Republican Steve Chabot, who’s trying to win his old Congressional seat back from Democrat Steve Driehaus, is one of 10 candidates chosen for the GOP’s “Young Guns” program this year.
The National Republican Congressional Committee (NRCC) selects candidates for the program, which is designed to offer training and assistance to challengers in districts deemed vulnerable to a GOP win.
During the last election cycle, five House GOP challengers won against incumbent Democrats. Four of those were selected as Young Guns: Bill Cassidy of Louisiana, Lynn Jenkins of Kansas, Pete Olson of Texas and Tom Rooney of Florida.
That’s all well and good, but maybe Republicans should consider renaming the program with a more appropriate moniker.
In this context, the word “young” generally means one of two things. It could refer to chronological age (which, at age 57, Chabot doesn’t qualify) or to being a political newcomer (which, having served seven terms in the U.S. House before his ouster in 2008, Chabot also doesn’t qualify).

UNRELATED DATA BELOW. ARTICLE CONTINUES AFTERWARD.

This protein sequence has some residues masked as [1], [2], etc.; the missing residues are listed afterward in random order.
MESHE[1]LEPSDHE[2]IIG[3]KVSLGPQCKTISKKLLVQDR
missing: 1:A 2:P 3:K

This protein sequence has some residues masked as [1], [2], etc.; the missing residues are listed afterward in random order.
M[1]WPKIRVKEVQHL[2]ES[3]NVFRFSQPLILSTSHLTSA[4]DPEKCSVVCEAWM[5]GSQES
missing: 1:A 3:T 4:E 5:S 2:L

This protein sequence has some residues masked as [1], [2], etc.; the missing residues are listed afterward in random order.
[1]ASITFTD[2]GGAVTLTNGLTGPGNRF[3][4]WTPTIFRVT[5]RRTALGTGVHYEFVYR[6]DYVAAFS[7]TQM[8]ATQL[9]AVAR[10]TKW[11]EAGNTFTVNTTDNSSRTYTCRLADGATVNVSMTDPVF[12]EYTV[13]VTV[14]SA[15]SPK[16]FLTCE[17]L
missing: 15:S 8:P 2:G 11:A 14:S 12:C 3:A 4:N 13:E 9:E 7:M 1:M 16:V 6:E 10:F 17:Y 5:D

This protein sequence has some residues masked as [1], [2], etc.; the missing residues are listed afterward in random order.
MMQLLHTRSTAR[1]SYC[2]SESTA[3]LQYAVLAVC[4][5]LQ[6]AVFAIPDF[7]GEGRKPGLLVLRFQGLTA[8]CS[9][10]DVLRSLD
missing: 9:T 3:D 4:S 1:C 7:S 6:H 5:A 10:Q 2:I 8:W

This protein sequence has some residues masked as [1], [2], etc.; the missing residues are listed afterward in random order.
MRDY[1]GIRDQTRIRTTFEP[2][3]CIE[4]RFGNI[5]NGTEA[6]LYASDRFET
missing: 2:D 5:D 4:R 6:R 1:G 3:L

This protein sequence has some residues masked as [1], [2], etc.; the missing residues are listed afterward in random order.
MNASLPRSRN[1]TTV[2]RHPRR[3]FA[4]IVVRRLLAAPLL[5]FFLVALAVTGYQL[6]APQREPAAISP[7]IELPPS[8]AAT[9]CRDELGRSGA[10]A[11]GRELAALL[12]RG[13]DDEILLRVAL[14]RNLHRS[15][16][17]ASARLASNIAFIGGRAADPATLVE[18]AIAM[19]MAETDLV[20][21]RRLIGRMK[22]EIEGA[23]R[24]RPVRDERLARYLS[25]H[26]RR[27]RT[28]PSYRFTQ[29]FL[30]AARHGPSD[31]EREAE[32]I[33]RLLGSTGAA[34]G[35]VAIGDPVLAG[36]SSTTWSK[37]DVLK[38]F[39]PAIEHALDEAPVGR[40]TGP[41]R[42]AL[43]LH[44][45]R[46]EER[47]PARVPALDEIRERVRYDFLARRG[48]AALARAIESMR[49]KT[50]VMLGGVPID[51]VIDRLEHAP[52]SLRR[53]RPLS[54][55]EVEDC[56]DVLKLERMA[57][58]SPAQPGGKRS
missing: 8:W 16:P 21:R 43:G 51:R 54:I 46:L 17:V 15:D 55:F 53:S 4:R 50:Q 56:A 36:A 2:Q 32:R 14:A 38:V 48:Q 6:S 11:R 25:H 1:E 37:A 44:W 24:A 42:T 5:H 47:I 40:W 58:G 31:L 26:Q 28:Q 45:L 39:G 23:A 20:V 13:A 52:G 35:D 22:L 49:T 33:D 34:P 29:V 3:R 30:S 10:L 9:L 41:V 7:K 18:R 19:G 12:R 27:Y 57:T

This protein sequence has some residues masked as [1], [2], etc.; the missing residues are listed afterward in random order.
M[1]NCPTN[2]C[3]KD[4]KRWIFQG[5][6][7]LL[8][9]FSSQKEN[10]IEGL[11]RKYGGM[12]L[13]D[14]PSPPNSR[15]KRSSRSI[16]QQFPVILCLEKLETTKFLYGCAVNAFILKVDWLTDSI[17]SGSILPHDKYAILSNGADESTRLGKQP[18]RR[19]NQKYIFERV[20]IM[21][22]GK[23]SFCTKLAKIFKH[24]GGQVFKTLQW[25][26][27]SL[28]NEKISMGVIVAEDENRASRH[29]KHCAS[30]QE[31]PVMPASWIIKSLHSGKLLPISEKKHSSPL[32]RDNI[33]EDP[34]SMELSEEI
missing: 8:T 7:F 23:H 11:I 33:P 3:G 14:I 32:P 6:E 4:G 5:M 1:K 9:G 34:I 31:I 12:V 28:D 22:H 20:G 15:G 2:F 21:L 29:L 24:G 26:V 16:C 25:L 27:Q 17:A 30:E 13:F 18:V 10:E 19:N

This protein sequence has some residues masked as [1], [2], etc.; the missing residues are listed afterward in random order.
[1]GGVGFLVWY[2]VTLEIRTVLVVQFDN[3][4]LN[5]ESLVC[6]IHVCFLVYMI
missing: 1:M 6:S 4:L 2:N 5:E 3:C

But it’s easy to see why Chabot's race might have been picked. A January poll conducted by Survey USA found Driehaus trailing Chabot by 17 points, 56-39 percent.
The Young Guns program is meant to be a candidate recruitment and training program for House Republicans and help Republican candidates “build a foundation for victory,” according to the NRCC’s Web site.
“The Young Guns is not just a political program, but an ongoing movement to go on (the) offense and strengthen the GOP, welcoming your participation and support of strong Republican candidates nationwide,” the Web site states.
Still, you would think after spending 14 years inside the Beltway, Chabot would be an old hand at campaigning and wouldn’t need the extra help.